Autumn in the North Cemetery.

Sixty miles west of Boston, Massachusetts there is the small New England town of Sturbridge. Located at the junction of I-90 (The Mass Pike), and I-84 it has become known as the "Crossroads of New England". The town was first settled over 300 years ago, and like other small New England towns it has grown just enough over the years to be in a difficult place today. How do we embrace the future without forgetting how we got to our present? How do we attract the right kind of growth, and maintain who we are? And, what about our culture out here in Central Massachusetts?

These pages will cause one to think about how to protect what we have, our future direction, and how to move on in the very best way.

Those thoughts, and other ramblings, will hopefully inspire more thought, conversation, action, and occasionally a smile...

...seems to be working so far

Monday, March 3, 2008

The Curators of New England

There is an old church in Bondville, Vermont that is free for the taking. Seems the owners no longer have a use for the church that was built in the early 19th century, and are willing to part with it for free if the taker will pay for the cost of moving it. An article in the Rutland Herald states that the owners have offered the old structure to Old Sturbridge Village. I am sure that this kind of offer is made a few times each year to OSV. OSV could not be reached by the reporter of the story for their input.

Why is this noteworthy? Simple, it is because Old Sturbridge Village is looked at as the "Curator of New England". The example the village has shown over the past 60 years through its restoration of old New England buildings, historical research, and education is at a level that other institutions compare themselves to. The great thing is we have this excellent institution right here in town.

OSV has done a remarkable job turning around a drop in attendance over the past several years. January visitor numbers were the best in 10 years. More emphasis has been placed on bringing the village alive with costumed interpreters instead of being the shadow box it was becoming. They are heading in the right direction.

So, what now for the village. Well, I am not privy to their game plan, but I can imagine it is something like this:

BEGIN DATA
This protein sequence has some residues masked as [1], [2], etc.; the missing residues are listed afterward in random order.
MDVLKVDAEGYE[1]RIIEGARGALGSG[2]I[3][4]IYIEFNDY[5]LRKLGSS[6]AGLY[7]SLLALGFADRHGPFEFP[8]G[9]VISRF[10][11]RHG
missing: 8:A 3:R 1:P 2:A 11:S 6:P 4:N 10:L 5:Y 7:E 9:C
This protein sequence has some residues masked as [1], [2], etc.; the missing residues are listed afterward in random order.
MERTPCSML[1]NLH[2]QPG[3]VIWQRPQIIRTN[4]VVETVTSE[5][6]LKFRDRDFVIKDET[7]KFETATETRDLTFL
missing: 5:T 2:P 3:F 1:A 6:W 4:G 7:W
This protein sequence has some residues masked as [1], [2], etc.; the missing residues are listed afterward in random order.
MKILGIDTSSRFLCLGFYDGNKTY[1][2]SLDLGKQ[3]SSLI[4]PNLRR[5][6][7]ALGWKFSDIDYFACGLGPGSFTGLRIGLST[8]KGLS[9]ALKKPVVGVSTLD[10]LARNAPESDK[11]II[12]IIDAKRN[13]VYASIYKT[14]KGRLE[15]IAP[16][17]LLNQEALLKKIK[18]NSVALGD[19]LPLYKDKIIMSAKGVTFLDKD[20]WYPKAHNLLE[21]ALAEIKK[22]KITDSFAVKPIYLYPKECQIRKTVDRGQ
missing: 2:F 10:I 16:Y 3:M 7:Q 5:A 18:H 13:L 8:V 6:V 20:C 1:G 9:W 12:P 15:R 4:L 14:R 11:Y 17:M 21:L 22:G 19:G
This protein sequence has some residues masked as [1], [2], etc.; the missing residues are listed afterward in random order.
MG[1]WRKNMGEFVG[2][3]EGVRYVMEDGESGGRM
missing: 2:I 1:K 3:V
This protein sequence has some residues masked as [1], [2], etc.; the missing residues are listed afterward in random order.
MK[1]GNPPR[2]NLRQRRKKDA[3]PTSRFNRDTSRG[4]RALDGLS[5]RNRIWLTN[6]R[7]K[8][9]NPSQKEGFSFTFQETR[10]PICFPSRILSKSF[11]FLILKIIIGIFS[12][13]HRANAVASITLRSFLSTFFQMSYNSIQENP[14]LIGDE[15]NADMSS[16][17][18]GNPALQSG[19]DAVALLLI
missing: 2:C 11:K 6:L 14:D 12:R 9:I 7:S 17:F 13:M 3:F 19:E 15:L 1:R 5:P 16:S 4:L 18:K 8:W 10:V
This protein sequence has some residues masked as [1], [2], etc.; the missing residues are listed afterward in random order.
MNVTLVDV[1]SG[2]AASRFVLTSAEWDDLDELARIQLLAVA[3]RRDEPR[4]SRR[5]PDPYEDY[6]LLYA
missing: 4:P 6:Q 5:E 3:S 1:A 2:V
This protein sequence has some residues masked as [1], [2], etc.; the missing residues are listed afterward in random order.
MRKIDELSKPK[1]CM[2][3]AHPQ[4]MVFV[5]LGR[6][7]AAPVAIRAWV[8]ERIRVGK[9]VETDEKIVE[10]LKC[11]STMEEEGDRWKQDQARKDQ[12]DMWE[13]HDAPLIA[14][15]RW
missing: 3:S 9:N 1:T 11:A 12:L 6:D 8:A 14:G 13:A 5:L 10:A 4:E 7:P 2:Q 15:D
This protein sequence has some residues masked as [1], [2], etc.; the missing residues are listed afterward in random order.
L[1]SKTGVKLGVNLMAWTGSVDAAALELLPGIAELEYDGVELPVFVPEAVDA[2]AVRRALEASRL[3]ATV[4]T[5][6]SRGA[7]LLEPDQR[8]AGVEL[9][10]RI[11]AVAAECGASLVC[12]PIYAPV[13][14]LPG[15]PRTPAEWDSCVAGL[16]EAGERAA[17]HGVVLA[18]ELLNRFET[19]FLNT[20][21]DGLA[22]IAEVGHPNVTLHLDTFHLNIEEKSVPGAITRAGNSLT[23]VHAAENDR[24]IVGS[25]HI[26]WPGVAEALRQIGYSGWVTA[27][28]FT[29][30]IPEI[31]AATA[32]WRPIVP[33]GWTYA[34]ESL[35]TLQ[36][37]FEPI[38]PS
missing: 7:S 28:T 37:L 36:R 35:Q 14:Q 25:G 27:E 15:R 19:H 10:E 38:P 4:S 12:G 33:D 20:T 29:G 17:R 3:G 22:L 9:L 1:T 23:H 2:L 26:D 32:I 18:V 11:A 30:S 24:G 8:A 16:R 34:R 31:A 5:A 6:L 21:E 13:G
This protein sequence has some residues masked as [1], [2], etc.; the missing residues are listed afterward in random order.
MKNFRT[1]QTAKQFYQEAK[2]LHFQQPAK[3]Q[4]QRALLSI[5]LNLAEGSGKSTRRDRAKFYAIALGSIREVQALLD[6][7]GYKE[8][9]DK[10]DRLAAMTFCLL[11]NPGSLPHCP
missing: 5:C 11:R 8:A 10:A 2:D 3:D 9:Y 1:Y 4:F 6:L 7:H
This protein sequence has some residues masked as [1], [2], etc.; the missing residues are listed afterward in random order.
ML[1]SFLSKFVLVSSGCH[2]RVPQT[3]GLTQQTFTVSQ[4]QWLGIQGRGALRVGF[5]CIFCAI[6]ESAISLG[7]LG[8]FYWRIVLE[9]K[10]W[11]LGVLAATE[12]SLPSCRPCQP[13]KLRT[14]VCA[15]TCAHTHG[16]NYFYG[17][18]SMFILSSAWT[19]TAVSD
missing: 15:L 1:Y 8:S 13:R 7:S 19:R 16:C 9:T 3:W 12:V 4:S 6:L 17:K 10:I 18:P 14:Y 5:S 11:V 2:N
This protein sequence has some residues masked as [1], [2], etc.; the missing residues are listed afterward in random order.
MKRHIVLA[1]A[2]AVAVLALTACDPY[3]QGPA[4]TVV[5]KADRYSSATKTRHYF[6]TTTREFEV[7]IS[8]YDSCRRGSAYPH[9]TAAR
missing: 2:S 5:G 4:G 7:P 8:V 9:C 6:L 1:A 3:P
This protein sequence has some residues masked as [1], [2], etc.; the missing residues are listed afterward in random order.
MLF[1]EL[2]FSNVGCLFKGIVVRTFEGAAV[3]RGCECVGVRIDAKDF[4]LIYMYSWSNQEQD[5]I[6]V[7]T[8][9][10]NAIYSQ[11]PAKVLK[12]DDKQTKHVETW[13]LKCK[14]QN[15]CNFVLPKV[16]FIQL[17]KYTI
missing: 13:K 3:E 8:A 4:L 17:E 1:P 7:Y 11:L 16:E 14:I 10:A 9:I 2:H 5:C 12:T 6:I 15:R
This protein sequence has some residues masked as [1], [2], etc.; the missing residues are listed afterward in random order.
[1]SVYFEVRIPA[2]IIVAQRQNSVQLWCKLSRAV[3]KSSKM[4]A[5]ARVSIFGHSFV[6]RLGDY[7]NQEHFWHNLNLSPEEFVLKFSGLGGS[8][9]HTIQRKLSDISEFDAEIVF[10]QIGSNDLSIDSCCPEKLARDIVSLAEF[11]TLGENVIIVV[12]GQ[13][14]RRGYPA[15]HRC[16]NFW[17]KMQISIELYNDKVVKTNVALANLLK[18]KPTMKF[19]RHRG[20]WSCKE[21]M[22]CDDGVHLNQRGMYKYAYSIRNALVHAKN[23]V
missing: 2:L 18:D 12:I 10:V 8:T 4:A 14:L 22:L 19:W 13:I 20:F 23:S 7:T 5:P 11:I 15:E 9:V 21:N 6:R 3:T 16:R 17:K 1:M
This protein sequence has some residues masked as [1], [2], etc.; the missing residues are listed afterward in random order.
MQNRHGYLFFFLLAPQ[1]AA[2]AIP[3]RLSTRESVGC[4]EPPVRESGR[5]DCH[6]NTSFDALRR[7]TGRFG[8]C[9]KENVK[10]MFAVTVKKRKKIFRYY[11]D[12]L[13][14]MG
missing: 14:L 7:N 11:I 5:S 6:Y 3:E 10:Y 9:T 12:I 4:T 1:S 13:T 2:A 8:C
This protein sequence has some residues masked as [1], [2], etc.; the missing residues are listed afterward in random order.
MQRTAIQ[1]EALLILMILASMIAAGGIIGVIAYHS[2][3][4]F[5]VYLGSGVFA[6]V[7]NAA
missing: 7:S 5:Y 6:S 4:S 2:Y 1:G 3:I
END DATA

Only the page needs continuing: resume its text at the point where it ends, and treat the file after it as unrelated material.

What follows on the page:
• Seek out the money. Apply for every grant they can for maintaining, improving the infrastructure of the existing Village.
  • Aggressively market the Village nationally, and locally as not only a living "time capsule" for visitors to experience, but as a leading educational center for schools and individuals. The key word here is aggressive. Taking a step outside the bounds that they have spent the last 60 years.
  • Increase membership. Schedule events like from "Redcoats to Rebels" throughout the year in order to attract those people that would normally overlook what the village had to offer.
  • Continue to market the Village as a fantastic place for a corporate events, functions, and weddings, and offer things that no other venue can, or would offer.
Eventually, with the money coming in on a regular basis, they can begin to add new projects to the Village. Maybe a mill beside the river, or who knows, maybe an old Vermont church resurrected high on a hill overlooking the Common.

With the right leadership, and imagination anything is possible, and I think they have both going for them right now.

For more information on the Bondville, Vermont church, click here.
Photograph: (c) 2008 The Rutland Herald.

1 comment:

  1. Well said, Thinking!! The last 8 months under CEO James Donahue have seen excellent turnaround thus far, and in such a short amount of time. He has a great advancement team in place, which is being expanded, and I have no doubt that it will continue!

    Now, if only everyone would play nice and work together...what a town!


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